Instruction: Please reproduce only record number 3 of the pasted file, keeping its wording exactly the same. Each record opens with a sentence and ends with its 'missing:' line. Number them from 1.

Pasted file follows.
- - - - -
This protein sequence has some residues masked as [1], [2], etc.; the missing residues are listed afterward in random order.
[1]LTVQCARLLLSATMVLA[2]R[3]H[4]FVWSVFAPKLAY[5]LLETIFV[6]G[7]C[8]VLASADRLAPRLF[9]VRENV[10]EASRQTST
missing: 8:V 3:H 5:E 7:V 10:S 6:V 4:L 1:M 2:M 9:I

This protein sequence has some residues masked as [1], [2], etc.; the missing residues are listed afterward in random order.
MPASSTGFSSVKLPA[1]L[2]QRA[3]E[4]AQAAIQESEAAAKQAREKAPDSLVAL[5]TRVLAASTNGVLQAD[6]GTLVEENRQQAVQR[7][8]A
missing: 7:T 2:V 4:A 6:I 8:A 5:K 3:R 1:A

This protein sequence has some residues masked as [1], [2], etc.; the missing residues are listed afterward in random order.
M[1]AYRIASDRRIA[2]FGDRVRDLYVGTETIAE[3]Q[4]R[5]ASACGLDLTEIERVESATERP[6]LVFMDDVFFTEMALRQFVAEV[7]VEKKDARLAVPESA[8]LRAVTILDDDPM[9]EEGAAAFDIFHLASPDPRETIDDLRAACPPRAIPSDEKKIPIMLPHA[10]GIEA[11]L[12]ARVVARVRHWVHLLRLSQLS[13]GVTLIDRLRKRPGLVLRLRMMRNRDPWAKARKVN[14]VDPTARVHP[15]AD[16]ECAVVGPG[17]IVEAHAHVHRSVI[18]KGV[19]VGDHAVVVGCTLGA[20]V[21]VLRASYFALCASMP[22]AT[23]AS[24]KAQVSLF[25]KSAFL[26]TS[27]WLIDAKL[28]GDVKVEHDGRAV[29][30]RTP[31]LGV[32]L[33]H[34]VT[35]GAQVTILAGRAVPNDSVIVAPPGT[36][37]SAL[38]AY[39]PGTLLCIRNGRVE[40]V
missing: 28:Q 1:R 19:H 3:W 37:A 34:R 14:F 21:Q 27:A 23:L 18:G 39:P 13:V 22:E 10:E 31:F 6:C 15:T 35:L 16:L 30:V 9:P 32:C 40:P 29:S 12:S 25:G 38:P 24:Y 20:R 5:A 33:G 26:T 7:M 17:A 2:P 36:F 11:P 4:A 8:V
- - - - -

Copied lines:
This protein sequence has some residues masked as [1], [2], etc.; the missing residues are listed afterward in random order.
M[1]AYRIASDRRIA[2]FGDRVRDLYVGTETIAE[3]Q[4]R[5]ASACGLDLTEIERVESATERP[6]LVFMDDVFFTEMALRQFVAEV[7]VEKKDARLAVPESA[8]LRAVTILDDDPM[9]EEGAAAFDIFHLASPDPRETIDDLRAACPPRAIPSDEKKIPIMLPHA[10]GIEA[11]L[12]ARVVARVRHWVHLLRLSQLS[13]GVTLIDRLRKRPGLVLRLRMMRNRDPWAKARKVN[14]VDPTARVHP[15]AD[16]ECAVVGPG[17]IVEAHAHVHRSVI[18]KGV[19]VGDHAVVVGCTLGA[20]V[21]VLRASYFALCASMP[22]AT[23]AS[24]KAQVSLF[25]KSAFL[26]TS[27]WLIDAKL[28]GDVKVEHDGRAV[29][30]RTP[31]LGV[32]L[33]H[34]VT[35]GAQVTILAGRAVPNDSVIVAPPGT[36][37]SAL[38]AY[39]PGTLLCIRNGRVE[40]V
missing: 28:Q 1:R 19:H 3:W 37:A 34:R 14:F 21:Q 27:A 23:L 18:G 39:P 13:V 22:E 10:E 31:F 6:C 15:T 35:L 16:L 30:V 9:P 32:C 40:P 29:S 12:S 25:G 38:P 24:Y 20:R 5:A 33:G 26:T 7:M 17:A 2:P 36:F 11:P 4:A 8:V